American Lung Association Report: Providence, Rhode Island Receives First Ever Passing Grade for Ozone Pollution; 1 in 3 Nationwide Exposed to Unhealthy Air

American Lung Association 2023 “State of the Air” report highlights air quality across Massachusetts and across the nation
Providence’s air quality has seen improved levels of ozone pollution since last year’s report, according to the American Lung Association’s 2023 “State of the Air” report, which was released today. For the first time, the metro area received a passing grade for ozone pollution, under the current standard. The report also found several counties throughout the state of Rhode Island received improved grades for ozone pollution, while receiving worsened grades for particle pollution. Nationally, the report found that nearly 120 million people, or more than one in three, in the U.S. live in counties that had unhealthy levels of ozone or particle pollution.

The Lung Association’s 24th annual “State of the Air” report grades Americans’ exposure to unhealthy levels of ground-level ozone air pollution, annual particle pollution and short-term spikes in particle pollution over a three-year period. This year’s report covers 2019-2021.

“Here in Rhode Island and across the nation, we are seeing ozone pollution improving, thanks in big part to the success of the Clean Air Act. But there is more work to do,” said Dan Fitzgerald, Director of Advocacy for the Lung Association. “Even one poor air quality day is one too many for our residents at highest risk, such as children, older adults, individuals who are pregnant, and those living with chronic disease. That’s why we are calling on Governor McKee and the General Assembly to continue to take action to ensure that everyone has clean air to breathe. The Lung Association calls on Rhode Island lawmakers to meet the benchmarks set forth by the Act on Climate, reduce greenhouse gas emissions, and ensure a transition to zero-emission transportation.”  

Nationally, the report found that ozone pollution has generally improved across the nation, thanks in large part to the success of the Clean Air Act. However, more work remains to fully clean up harmful pollution, and short-term particle pollution continues to get worse. In addition, some communities bear a greater burden of air pollution. Out of the nearly 120 million people who live in areas with unhealthy air quality, a disproportionate number – more than 64 million (54%) – are people of color. In fact, people of color were 64% more likely than white people to live in a county with a failing grade for at least one measure, and 3.7 times as likely to live in a county with a failing grade for all three measures.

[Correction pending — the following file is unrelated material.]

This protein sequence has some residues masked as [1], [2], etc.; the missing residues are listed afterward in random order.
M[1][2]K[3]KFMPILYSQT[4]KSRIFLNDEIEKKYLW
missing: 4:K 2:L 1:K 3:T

Ground-level Ozone Pollution in Providence
Compared to the 2022 report, the Providence metro area experienced fewer unhealthy days of high ozone in this year’s report. “State of the Air” ranked Providence as the 52nd most polluted city for ozone pollution, which is better compared to its ranking of 47 in last year’s report. Several counties also saw grades improve for ozone pollution, including Kent (from a D to a C), and Providence (from an F to a C),

Particle Pollution in Providence
The report also tracked short-term spikes in particle pollution, which can be extremely dangerous and even deadly. Providence’s short-term particle pollution worsened in this year’s report, which means there were more unhealthy days. The area is tied for 95th most polluted for short-term particle pollution. Ten out of twelve counties in the metro area received B grades for short-term particle pollution this year after receiving A grades last year.

The 2023 “State of the Air” found that year-round particle pollution levels in Providence were slightly lower than in last year’s report. The area was ranked 96 most polluted for year-round particle pollution, better than the ranking of 86 last year. 

The American Lung Association is calling on President Biden to urgently move forward on several measures to clean up air pollution nationwide, including new pollution limits on ozone and particle pollution and new measures to clean up power plants and vehicles. See the full report results and sign the petition at Lung.org/SOTA.

 
For more information, contact:

Jennifer Solomon
(516) 680-8927
[email protected]

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